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January 2020 (Vol. 11 Issue 4)

Lead linked to heart disease in older women
About the author: 
Bryan Hubbard

Lead linked to heart disease in older women image

Post-menopausal women are at high risk of developing atherosclerosis, or hardening of the arteries, because of the level of lead in their body.

Lead—a toxic metal that can build up from cigarette smoke, drinking water and car exhausts—raises the risk of artery disease by 72 percent in the women.

The metal seems to affect the carotid arteries—which run along either side of the neck and feed oxygen to the brain—and so any blockage of these can increase the risk of stroke.

Although many studies have linked lead exposure to cardiovascular disease (CVD), researchers from Sahlgrenska University Hospital in Sweden are among the first to focus on its effects on postmenopausal women.

They think the women are particularly vulnerable because the menopause can increase bone mineralization, which allows lead to store in the bone and pass into the blood stream. Artery stiffness can also increase during the menopause, and this could be another factor.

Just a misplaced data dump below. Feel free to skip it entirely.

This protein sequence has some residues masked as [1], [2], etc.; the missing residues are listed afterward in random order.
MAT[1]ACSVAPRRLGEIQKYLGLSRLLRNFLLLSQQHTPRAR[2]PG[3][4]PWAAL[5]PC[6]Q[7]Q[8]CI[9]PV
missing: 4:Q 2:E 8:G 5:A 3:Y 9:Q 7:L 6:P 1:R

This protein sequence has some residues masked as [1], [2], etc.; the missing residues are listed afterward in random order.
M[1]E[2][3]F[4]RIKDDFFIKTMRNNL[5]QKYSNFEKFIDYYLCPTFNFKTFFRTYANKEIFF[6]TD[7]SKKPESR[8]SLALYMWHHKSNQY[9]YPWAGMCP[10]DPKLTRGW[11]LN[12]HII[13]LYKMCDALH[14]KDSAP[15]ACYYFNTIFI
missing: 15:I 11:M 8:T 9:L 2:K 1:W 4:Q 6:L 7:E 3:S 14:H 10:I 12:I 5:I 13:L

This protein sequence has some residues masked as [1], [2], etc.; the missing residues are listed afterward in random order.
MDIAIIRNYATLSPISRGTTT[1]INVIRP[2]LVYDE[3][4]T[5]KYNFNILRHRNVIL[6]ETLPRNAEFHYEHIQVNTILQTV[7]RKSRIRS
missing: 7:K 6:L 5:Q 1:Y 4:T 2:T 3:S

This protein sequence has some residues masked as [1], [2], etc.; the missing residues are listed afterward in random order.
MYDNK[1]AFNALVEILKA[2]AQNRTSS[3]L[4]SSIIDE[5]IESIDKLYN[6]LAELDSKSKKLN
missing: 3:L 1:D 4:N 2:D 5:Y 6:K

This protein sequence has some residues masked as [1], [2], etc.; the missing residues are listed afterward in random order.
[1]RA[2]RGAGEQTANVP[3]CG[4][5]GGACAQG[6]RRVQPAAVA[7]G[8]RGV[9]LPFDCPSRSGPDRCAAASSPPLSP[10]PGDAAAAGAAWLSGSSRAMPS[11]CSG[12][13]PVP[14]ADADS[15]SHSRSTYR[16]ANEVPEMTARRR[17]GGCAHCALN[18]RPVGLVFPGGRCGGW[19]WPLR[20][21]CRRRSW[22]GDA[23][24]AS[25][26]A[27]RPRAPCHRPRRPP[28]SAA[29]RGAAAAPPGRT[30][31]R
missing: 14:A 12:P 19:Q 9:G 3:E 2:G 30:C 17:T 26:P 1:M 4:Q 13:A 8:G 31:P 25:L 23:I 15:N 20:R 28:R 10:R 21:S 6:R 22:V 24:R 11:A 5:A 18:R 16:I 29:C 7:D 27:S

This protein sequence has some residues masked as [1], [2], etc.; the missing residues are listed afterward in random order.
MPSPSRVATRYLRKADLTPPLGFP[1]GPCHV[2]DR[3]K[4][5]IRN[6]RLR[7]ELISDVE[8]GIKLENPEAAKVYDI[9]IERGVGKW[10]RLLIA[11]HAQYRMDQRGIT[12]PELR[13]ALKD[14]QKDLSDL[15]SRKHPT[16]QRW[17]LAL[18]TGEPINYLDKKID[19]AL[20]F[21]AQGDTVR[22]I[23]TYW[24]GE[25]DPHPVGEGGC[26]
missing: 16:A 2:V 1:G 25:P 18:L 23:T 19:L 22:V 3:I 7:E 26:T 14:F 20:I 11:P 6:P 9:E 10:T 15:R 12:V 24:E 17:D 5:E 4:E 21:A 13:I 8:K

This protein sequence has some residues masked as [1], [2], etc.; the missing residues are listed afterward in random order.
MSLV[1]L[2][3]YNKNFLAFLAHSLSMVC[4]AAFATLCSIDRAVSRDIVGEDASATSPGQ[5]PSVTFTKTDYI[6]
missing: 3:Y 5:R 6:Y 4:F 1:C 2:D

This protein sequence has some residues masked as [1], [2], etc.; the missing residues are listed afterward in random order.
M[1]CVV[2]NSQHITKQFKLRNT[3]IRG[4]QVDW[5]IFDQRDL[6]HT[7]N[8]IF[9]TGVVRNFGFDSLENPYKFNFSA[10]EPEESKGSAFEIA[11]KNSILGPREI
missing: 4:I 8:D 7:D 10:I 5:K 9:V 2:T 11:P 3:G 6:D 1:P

Overall, lead is estimated to be the cause of 2 percent of all cases of cardiovascular disease and is directly responsible for 240,000 deaths around the world every year.

For their study, the researchers assessed health data from 4,172 middle-aged men and women; of these, 36 percent had signs of atherosclerosis, and the disease was worse in those who had the highest levels of lead in their body.

People with kidney disease were also at a higher risk of atherosclerosis, probably because they were less able to process the lead.

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References

(Source: Environmental Health Perspectives, 2019; 127: 127002-1-10)

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